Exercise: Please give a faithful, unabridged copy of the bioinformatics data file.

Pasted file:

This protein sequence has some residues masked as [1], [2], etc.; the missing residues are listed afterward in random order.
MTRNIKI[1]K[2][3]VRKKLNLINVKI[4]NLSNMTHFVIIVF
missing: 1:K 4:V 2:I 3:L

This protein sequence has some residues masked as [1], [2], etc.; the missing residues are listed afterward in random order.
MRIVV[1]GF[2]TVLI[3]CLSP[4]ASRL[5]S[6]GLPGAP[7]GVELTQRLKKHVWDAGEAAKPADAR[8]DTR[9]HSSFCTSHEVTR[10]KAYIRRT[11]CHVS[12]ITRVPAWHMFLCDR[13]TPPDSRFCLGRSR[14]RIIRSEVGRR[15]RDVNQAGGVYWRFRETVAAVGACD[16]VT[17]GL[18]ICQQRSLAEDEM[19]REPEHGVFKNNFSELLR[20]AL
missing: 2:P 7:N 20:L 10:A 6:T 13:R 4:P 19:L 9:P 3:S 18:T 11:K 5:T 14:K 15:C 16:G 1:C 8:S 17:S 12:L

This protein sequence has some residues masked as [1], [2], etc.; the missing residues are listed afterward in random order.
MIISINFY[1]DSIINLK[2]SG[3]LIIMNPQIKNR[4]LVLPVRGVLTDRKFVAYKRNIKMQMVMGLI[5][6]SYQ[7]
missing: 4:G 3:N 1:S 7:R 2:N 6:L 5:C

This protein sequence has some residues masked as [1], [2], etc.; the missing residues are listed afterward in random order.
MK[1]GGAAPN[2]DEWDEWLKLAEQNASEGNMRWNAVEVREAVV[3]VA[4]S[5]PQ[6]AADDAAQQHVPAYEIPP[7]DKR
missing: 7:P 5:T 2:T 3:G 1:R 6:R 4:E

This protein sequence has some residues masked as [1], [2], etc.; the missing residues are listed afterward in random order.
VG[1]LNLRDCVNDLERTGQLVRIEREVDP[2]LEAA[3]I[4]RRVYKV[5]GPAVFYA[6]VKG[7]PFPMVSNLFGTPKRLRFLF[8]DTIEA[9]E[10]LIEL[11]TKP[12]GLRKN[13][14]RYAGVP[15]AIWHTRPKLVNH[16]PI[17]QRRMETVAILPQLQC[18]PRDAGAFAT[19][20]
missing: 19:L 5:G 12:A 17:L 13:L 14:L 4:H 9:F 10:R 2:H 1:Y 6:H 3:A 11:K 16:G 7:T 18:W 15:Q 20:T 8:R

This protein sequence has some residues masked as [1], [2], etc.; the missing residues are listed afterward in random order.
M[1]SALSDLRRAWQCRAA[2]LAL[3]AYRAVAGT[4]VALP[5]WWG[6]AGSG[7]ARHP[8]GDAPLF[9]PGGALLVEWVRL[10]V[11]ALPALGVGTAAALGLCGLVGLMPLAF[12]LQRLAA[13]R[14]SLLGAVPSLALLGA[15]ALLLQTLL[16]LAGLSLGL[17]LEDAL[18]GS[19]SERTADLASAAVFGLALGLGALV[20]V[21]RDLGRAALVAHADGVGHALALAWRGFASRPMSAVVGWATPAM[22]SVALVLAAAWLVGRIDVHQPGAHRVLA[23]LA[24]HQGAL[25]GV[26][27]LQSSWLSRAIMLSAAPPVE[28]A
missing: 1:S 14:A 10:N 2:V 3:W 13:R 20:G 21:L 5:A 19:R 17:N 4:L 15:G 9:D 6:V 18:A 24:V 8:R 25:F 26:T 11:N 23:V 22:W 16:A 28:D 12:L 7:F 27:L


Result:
This protein sequence has some residues masked as [1], [2], etc.; the missing residues are listed afterward in random order.
MTRNIKI[1]K[2][3]VRKKLNLINVKI[4]NLSNMTHFVIIVF
missing: 1:K 4:V 2:I 3:L

This protein sequence has some residues masked as [1], [2], etc.; the missing residues are listed afterward in random order.
MRIVV[1]GF[2]TVLI[3]CLSP[4]ASRL[5]S[6]GLPGAP[7]GVELTQRLKKHVWDAGEAAKPADAR[8]DTR[9]HSSFCTSHEVTR[10]KAYIRRT[11]CHVS[12]ITRVPAWHMFLCDR[13]TPPDSRFCLGRSR[14]RIIRSEVGRR[15]RDVNQAGGVYWRFRETVAAVGACD[16]VT[17]GL[18]ICQQRSLAEDEM[19]REPEHGVFKNNFSELLR[20]AL
missing: 2:P 7:N 20:L 10:A 6:T 13:R 4:P 19:L 9:P 3:S 18:T 11:K 5:T 14:K 15:C 16:G 1:C 8:S 17:S 12:L

This protein sequence has some residues masked as [1], [2], etc.; the missing residues are listed afterward in random order.
MIISINFY[1]DSIINLK[2]SG[3]LIIMNPQIKNR[4]LVLPVRGVLTDRKFVAYKRNIKMQMVMGLI[5][6]SYQ[7]
missing: 4:G 3:N 1:S 7:R 2:N 6:L 5:C

This protein sequence has some residues masked as [1], [2], etc.; the missing residues are listed afterward in random order.
MK[1]GGAAPN[2]DEWDEWLKLAEQNASEGNMRWNAVEVREAVV[3]VA[4]S[5]PQ[6]AADDAAQQHVPAYEIPP[7]DKR
missing: 7:P 5:T 2:T 3:G 1:R 6:R 4:E

This protein sequence has some residues masked as [1], [2], etc.; the missing residues are listed afterward in random order.
VG[1]LNLRDCVNDLERTGQLVRIEREVDP[2]LEAA[3]I[4]RRVYKV[5]GPAVFYA[6]VKG[7]PFPMVSNLFGTPKRLRFLF[8]DTIEA[9]E[10]LIEL[11]TKP[12]GLRKN[13][14]RYAGVP[15]AIWHTRPKLVNH[16]PI[17]QRRMETVAILPQLQC[18]PRDAGAFAT[19][20]
missing: 19:L 5:G 12:A 17:L 13:L 14:L 4:H 9:F 10:R 2:H 1:Y 6:H 3:A 11:K 16:G 7:T 18:W 15:Q 20:T 8:R

This protein sequence has some residues masked as [1], [2], etc.; the missing residues are listed afterward in random order.
M[1]SALSDLRRAWQCRAA[2]LAL[3]AYRAVAGT[4]VALP[5]WWG[6]AGSG[7]ARHP[8]GDAPLF[9]PGGALLVEWVRL[10]V[11]ALPALGVGTAAALGLCGLVGLMPLAF[12]LQRLAA[13]R[14]SLLGAVPSLALLGA[15]ALLLQTLL[16]LAGLSLGL[17]LEDAL[18]GS[19]SERTADLASAAVFGLALGLGALV[20]V[21]RDLGRAALVAHADGVGHALALAWRGFASRPMSAVVGWATPAM[22]SVALVLAAAWLVGRIDVHQPGAHRVLA[23]LA[24]HQGAL[25]GV[26][27]LQSSWLSRAIMLSAAPPVE[28]A
missing: 1:S 14:A 10:N 2:V 3:W 13:R 20:G 21:L 5:A 19:R 17:N 4:L 15:G 9:D 6:V 18:A 24:V 8:R 25:F 26:T 11:N 23:V 22:W 16:A 28:D 12:L 7:F 27:L